A/N: This is for you, Kelly. I've been up all night, writing like a bitch. I've been work, work, work, work, workin' on your fic.
And for everyone else, enjoy. :)
Contains: violence and some angst.
Concentrate. Locate. Prepare.
An elk—probably not an adult one—walks through the forest at its own, steady, peaceful pace. It won't know what happened, which is cruel and funny at the same time.
Meters and meters away, Bella Cullen, placed behind a tree, smiles to herself. This is amusing… in a way. She's so used to this game that it's become more than just a custom; it's become a maze. A labyrinth that isn't hard to get out of in itself, but hard to pull yourself out of on your own, and that's the worst kind of labyrinth there is. Bella's seen it, though she's never experienced it, but with her, that's kind of the same thing. That's always been her deal: she's learned everything she knows through others' experiences.
There are people who never get bored of hunting, like Emmett; there are also people who never quite get the hang of hunting, too, like Renesmee, so they never stop trying. Then there are people like Bella: people who get the hang of hunting almost too quickly; people who merely outdo themselves in a short amount of time because, honestly, they are just that good. Jacob once called her a "special snowflake," as if she knows—or cares—what that means. Sure, she's special, but she can't be that special.
Emmett once joked that her record is cleaner than Esme's, she's always had more self-control than Jasper, and that her talent (the supernatural one, of course) is more useful than Edward's and Alice's combined. The only things she has to do are beat Rosalie in a beauty contest and somehow become more compassionate than Carlisle in a freak accident, just so she can be better than every other vampire in the family. (Bella's also stronger than Emmett—or at least, she was—but he didn't want to admit that again.)
It's obvious; anyone can see it: Bella is a super vampire, not just a vampire, and that's really something. It's made Rosalie roll her eyes, and it's made Edward smirk. Carlisle has always remained fair, so he never looked at her differently, though it's obvious she is.
As Bella continues to stalk her prey, she wonders what it's like to make a mistake—a real, honest, big mistake—but she dismisses it quickly; she doesn't make mistakes. At least, not anymore. It would be a shame if she did.
But if something happened, just once…
What is that?
Well, of course, she knows what it is. It's the blood of a human, maybe seven miles away. In all honesty, Bella's had problems with this lately. She's had the perfect opportunities to go after humans, but she hasn't. Maybe her labyrinth of cleanliness is finally coming to an end, only it can't. It really can't end because she's not supposed to mess up.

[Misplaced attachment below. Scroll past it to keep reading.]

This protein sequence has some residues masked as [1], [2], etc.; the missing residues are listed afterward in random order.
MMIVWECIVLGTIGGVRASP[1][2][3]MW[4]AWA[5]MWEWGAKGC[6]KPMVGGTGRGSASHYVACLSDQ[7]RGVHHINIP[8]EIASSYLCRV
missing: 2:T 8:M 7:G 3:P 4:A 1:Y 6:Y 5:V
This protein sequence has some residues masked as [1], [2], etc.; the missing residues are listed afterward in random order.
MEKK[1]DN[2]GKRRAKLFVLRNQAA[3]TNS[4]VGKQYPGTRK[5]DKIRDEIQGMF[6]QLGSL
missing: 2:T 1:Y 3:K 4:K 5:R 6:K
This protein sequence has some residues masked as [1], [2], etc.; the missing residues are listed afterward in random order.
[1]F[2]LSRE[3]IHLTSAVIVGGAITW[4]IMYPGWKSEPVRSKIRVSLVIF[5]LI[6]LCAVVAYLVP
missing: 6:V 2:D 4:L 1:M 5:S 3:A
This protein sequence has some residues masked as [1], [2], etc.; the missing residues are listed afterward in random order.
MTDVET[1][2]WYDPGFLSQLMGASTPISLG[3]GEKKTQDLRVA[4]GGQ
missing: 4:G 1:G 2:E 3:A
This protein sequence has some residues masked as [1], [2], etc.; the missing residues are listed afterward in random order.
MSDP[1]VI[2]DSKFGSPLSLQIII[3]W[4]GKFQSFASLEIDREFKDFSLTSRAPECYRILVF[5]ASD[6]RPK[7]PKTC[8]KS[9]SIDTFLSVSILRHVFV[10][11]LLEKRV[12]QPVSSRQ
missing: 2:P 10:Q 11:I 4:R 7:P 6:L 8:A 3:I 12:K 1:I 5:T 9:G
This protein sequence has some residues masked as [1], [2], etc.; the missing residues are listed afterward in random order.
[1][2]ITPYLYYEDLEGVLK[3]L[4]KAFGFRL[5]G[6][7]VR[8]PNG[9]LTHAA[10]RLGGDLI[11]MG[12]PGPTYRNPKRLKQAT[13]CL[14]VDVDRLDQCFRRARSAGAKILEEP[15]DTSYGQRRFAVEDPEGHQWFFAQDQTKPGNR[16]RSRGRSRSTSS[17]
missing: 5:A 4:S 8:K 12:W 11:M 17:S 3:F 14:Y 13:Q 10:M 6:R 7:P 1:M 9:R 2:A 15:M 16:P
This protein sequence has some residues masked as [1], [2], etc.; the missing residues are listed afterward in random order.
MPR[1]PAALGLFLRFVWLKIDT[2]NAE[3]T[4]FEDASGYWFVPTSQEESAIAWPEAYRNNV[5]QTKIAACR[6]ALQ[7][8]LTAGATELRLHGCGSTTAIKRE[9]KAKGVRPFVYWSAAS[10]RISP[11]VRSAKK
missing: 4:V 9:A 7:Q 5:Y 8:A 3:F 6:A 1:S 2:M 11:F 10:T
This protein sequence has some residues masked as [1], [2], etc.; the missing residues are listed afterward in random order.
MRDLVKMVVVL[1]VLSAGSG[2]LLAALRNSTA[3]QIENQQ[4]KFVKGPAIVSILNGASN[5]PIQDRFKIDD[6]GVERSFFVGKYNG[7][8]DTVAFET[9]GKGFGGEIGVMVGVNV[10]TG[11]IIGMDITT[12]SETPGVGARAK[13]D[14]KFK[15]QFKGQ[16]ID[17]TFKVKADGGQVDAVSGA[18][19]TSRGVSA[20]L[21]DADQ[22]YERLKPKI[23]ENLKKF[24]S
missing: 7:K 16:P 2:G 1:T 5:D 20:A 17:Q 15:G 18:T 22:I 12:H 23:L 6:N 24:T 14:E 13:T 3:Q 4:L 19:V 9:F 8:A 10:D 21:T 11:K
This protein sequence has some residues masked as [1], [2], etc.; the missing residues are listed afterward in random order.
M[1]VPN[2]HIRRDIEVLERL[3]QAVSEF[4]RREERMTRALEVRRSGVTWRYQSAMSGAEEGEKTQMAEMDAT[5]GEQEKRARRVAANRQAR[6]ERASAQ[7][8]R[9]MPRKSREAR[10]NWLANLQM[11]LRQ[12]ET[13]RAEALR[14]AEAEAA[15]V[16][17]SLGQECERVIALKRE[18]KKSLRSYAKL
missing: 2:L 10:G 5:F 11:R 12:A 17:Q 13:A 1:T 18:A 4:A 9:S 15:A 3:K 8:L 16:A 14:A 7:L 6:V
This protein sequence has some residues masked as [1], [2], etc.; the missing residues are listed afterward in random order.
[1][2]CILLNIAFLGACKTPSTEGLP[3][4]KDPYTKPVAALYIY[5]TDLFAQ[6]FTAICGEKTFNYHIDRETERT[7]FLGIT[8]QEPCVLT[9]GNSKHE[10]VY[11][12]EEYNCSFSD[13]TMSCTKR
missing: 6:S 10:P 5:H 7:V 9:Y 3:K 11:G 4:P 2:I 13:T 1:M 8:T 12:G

But, God, the scent is getting away…
It's not just one person; the smell is getting away. Bella focuses more, her attention far away from the elk she originally wanted to feed on, and she hears that it's a group of people, and they're only getting away so quickly because they're in some form of transportation. A car? Maybe a bus? There's only one way to find out, so Bella follows it—whatever it is.
Running not like the wind, but faster than the wind itself, Bella nearly flies through the forest, getting closer and closer to the scent, driving at sixty-five miles-per-hour on the nearest highway.
She stops and focuses again. The scent is now behind her. All she will have to do is wait.
With her throat burning, Bella can almost feel her thirst increasing by the second. She doesn't feel bad, though—she can't feel bad. This isn't a mistake, she assures herself. This is a test. It's just one little test to see if I like it or not.
But who is she kidding? Every vampire likes human blood.
The prey is coming closer, and once Bella sees it about a half-mile away, she realizes she was right. It's a bus.
She just didn't know it would be a yellow bus full of excited children.
Not a mistake at all, she says. Just a test.
Bella jumps—quickly—and lightly lands on top of the school bus. She knows nobody felt a thing; nobody inside turns or even looks surprised.
With little thought, Bella plays the villain for once and smashes her hand down onto the roof of the bus. A deep dent the size of her fist is imprinted into the bus, and it screeches to a halt. The sound of squealing children fills the air, and the voice of adults—one man and one woman—try to make their voices louder than the children's, to give instruction. Before the older man (the bus driver, Bella presumes) can exit the bus to inspect, Bella makes a quick move and peels off the roof of bus, her nails digging into the screeching metal, until the entire roof falls off, leaving the children—not screaming—looking up into the air.
And it's not even just the children who are screaming; everybody is. An expression of horror is upon everybody's face as they scream and scream and scream. It's quite early for a group of children to be going anywhere; they must be—or have been—going on a big trip. At least they're the only people on the road.
Before anyone can even ask Bella who or what she is (then again, what can they say?) she jumps and lands in the middle of the aisle. Mindlessly (as if she really had one, anyway), she begins to grab kids and the two adults by the arms, one by one, and presses her razor sharp teeth to their delicate skin. By the fourth person, the screams have turned into tears once the children know what's going on: she's killing their classmates.